New Zealand police said they have detained four people in connection with the deadly shootings and had secured a number of improvised explosive devices.
Police said two mosques packed with worshippers were targeted in the attack that Prime Minister Jacinda Ardern said marked 'one of New Zealand's darkest days.'
He said the suspected IEDs found attached to the attackers' vehicles had been made safe by the military.
The gunman — who documented the attack in a horrifyingly graphic video circulated online — was a right-wing extremist with Australian citizenship according to Prime Minister Scott Morrison.
Morrison said the shooting in Christchurch was carried out by 'an extremist, right-wing, violent terrorist' who was an Australian-born citizen.
Police have since lifted a lockdown that was placed on the city as authorities hunted for the assailants.
In a social media post just before the shooting, an online account suspected to belong to one of the attackers linked to an 87-page manifesto filled with anti-Muslim and anti-immigrant rhetoric and motivations for an attack.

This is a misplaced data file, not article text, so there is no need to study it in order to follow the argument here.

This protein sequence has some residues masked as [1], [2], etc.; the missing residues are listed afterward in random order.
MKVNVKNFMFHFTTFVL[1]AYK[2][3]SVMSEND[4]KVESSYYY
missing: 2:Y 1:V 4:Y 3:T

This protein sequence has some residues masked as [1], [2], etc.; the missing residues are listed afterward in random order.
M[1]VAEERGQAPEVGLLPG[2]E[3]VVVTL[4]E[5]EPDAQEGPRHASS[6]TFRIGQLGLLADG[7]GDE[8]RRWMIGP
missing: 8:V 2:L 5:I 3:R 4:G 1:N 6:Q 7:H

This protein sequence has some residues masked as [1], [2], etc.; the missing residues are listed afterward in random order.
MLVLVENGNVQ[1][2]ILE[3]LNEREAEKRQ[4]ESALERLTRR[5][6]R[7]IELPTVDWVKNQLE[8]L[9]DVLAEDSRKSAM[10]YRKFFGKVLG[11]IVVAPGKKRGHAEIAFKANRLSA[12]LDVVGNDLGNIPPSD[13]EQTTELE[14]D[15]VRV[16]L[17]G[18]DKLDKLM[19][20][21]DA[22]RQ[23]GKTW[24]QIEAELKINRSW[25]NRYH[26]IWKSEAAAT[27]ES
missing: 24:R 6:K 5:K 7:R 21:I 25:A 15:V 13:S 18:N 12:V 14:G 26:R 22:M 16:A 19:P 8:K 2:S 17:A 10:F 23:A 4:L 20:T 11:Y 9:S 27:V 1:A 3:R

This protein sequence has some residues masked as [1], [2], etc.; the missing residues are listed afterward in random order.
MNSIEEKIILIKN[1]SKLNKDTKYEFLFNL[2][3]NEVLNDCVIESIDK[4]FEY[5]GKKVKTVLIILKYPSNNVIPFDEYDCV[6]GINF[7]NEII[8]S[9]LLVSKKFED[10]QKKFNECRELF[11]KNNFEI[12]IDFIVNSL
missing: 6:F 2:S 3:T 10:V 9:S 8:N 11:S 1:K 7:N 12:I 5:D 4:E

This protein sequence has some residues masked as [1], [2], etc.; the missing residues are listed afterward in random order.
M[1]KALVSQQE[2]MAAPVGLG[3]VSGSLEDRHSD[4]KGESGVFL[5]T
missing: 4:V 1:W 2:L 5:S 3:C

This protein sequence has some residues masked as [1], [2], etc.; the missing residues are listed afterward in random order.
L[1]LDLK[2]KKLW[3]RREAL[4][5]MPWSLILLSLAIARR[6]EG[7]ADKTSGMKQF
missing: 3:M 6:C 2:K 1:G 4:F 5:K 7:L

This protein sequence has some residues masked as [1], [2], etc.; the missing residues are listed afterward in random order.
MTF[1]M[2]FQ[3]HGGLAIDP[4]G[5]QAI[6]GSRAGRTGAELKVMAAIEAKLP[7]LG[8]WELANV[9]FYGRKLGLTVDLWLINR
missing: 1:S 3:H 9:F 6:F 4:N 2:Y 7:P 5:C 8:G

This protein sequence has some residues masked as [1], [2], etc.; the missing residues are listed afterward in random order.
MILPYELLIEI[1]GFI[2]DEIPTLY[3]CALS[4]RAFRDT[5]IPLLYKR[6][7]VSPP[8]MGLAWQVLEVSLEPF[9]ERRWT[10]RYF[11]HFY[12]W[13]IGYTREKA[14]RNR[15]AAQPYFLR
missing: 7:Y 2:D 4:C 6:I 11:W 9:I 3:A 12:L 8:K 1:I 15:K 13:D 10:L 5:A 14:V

Within the manifesto, which as not been officially confirmed to belong to the attacker, the author said he identifies as a supporter of Donald Trump 'as a symbol of renewed white identity and common purpose.'
'It is clear that this is one of New Zealand's darkest days,' she told reporters. 'Clearly, what has happened here is an extraordinary and unprecedented act of violence.'
An eyewitness told Radio New Zealand he heard shots fired and four people were lying on the ground, with 'blood everywhere'.
ESPN Cricinfo reporter Mohammed Isam said members of the Bangladesh cricket team, who are due to play a Test match in Christchurch tomorrow escaped from the mosque.
'They ran back through Hagley Park back to the Oval,' he tweeted.The Masjid al Noor in central Christchurch was filled with worshippers, when the attack happened, as was a second mosque in suburban Linwood.
A Palestinian man in the mosque, who did not want to give his name, said he saw a man shot in the head.
'I heard three quick shots then after about 10 seconds it started again it must have been an automatic no one could pull a trigger that quick,' he told AFP.
'Then people started running out. Some were covered in blood.'
Another witness told stuff.co.nz he was praying in the Deans Ave. mosque when he heard shooting and saw his wife lying dead on the footpath outside when he fled.
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